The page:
Shibuya encapsulates the stereotypical image of Tokyo better than any other area. No self-respecting travel documentary would dare broadcast an episode on Tokyo without at least one scene showing Shibuya’s crowds or the neon signs at night. Walk out of the Hachiko Exit of JR Shibuya Station and you will be faced with swarms of young trendsetters, bright screens, noise from just about every direction, and the famous scramble crossing—reputedly the world’s busiest. Whatever your interests, Shibuya is unmissable for visitors to Tokyo.
Shibuya is also the name of the ward—one of the 23 special wards of Tokyo—but it is almost always used to refer to the area around the Shibuya Station. The center of it all is Center Gai, a shopping district on the other side opposite side of the crossing when you leave the station. Around this area you’ll find all the major Japanese department stores and Western brands like Levis, H&M, and Forever 21, as well as numerous fast-food chains, coffee shops, and bars.
Shibuya was once home to farmland and tea fields, and Shibuya Station began its life in 1885 as a small suburban railway stop. But it was really after the war that Shibuya began the mecca of youth culture that it is today. Like Shinjuku, it suffered heavily in the air raids of 1945 and the ruins were prime bartering grounds for street hawkers and black market stalls in the immediate post-war era. In the 1950s it was—rather fittingly for an area that today seems the epicenter of commerce—the department stores that led the redevelopment of the area: Tokyu Department store (est. 1954), Tokyu Bunka Kaiken (est. 1957; now Hikarie), and Tokyu Building (est. 1965; now Tokyu Plaza). As the 1970s and 1980s brought in dramatic shifts in the attitudes and wants of youth culture, Shibuya found itself at the center of it all—a position it still holds today.
Further redevelopment is underway ahead of the Tokyo 2020 Olympics. Shibuya Hikarie, completed in 2012, was the first wave of the plan which includes the construction of another 33-storey skyscraper, an observation deck and rooftop garden, and a water lane (currently under concrete) will be opened up with a tree-lined plaza either side.
Center Gai (“Center Town”) is just that—the center of Shibuya and the place for which many coming out of the Hachiko Exit of the station will make a beeline. The main street is filled either side with fast-food chains, discount clothing stores, and bars which aren’t necessarily that interesting, but it’s more about people watching and exploring the wider area.
More a short detour than a “thing to do”. Spain Slope (supein-zaka) is a narrow street about 100 meters long that leads up to the Parco department store. It is so named for its resemblance to a Spanish street scene (those from Spain may be disappointed).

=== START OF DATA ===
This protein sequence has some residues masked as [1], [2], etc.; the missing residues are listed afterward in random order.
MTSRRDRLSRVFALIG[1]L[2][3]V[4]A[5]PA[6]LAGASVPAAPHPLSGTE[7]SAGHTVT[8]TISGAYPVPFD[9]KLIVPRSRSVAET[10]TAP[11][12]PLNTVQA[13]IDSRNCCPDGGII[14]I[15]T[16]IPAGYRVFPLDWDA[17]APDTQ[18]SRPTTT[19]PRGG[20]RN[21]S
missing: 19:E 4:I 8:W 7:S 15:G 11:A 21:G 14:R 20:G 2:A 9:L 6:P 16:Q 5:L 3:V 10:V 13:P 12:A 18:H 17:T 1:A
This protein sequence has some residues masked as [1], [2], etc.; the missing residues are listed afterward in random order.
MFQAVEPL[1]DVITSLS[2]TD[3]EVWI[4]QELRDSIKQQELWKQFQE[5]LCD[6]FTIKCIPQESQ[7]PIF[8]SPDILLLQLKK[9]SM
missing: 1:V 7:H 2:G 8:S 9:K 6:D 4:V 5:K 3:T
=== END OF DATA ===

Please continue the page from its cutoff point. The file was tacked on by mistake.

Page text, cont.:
Tokyo’s most famous statue is in fact a small bronze dog. The tale goes that Hachiko, an Akita dog, used to wait at Shibuya Station at the same time and place every evening for his master to return home. One day the master, a university professor, did not show—he had died suddenly at work. Despite his master’s passing, Hachiko continued to wait faithfully for his owner at the same time each day until his own death in 1935. The bronze statue stands in the place he used to wait and is now the de facto meeting point in Shibuya. The 2009 film “Hachi: A Dog’s Tale” starring Richard Gere is based on this story (the film itself a remake of a 1987 Japanese film). The statue was melted down and turned into train parts for the war effort just one day before the Japanese surrendered. The statue you see today was cast in 1948.
Built in 1989, Bunkamura was the first large-scale cultural complex in Japan. It contains a concern hall, gallery, and a small art museum.
LOFT is an urban lifestyle store that sells everything from stationery and watches to health products and kitchenware. It is a superb place if you’re looking for gifts to take back. LOFT does also have branches in other areas of the city (e.g. Ikebukuro, Shinjuku, Yurakucho), but the Shibuya branch is the best.
One of Shibuya’s most well-known commercial complexes is home to a shopping mall, a hotel, offices, and more than 70 restaurants. The entrance to the Keio Inokashira Line is on the second floor of the building.
Hikarie is a 34-floor skyscraper completed in 2012. The department store ShinQs occupies B3F to 5F with basement food courts and fashion stores mainly targeting young women. Above there is a restaurant floor, a creative/art space, and a large theatre on 11F-16F (Tokyu Theatre Orb) which shows Western musicals.
The Shibuya 109 department store has been leading the way in female fashion for the under 30s for the best part of four decades. Nowadays, it is associated with the gyaru (“girl”) sub-culture which sees young women dye their hair and attach fake eyelashes in search of an alternative Barbie-look.
Don Quijote is a popular discount chain store that sells just about anything. Items are stacked on top of each other and crammed onto shelves like some sort of modern day bazaar. And that’s kind of the attraction—you never quite know what you’ll find down each aisle. A great store for souvenirs or a weird gadget to take back for friends and family.
This self-styled “Creative Life Store” aims to be a one-stop shop for all your retail needs and desires. The larger branches sell everything from outdoor camping equipment to animals and pet supplies, and you can often find more gimmicky items in its toys and electronics department (electronic beer dispensers and oddly-shaped sandwich toasters—that sort of thing). Free WIFI and tax-free services are available in most branches. In central Tokyo you can find branches in Shinjuku, Shibuya, Ginza, Ikebukuro, and Tokyo Station.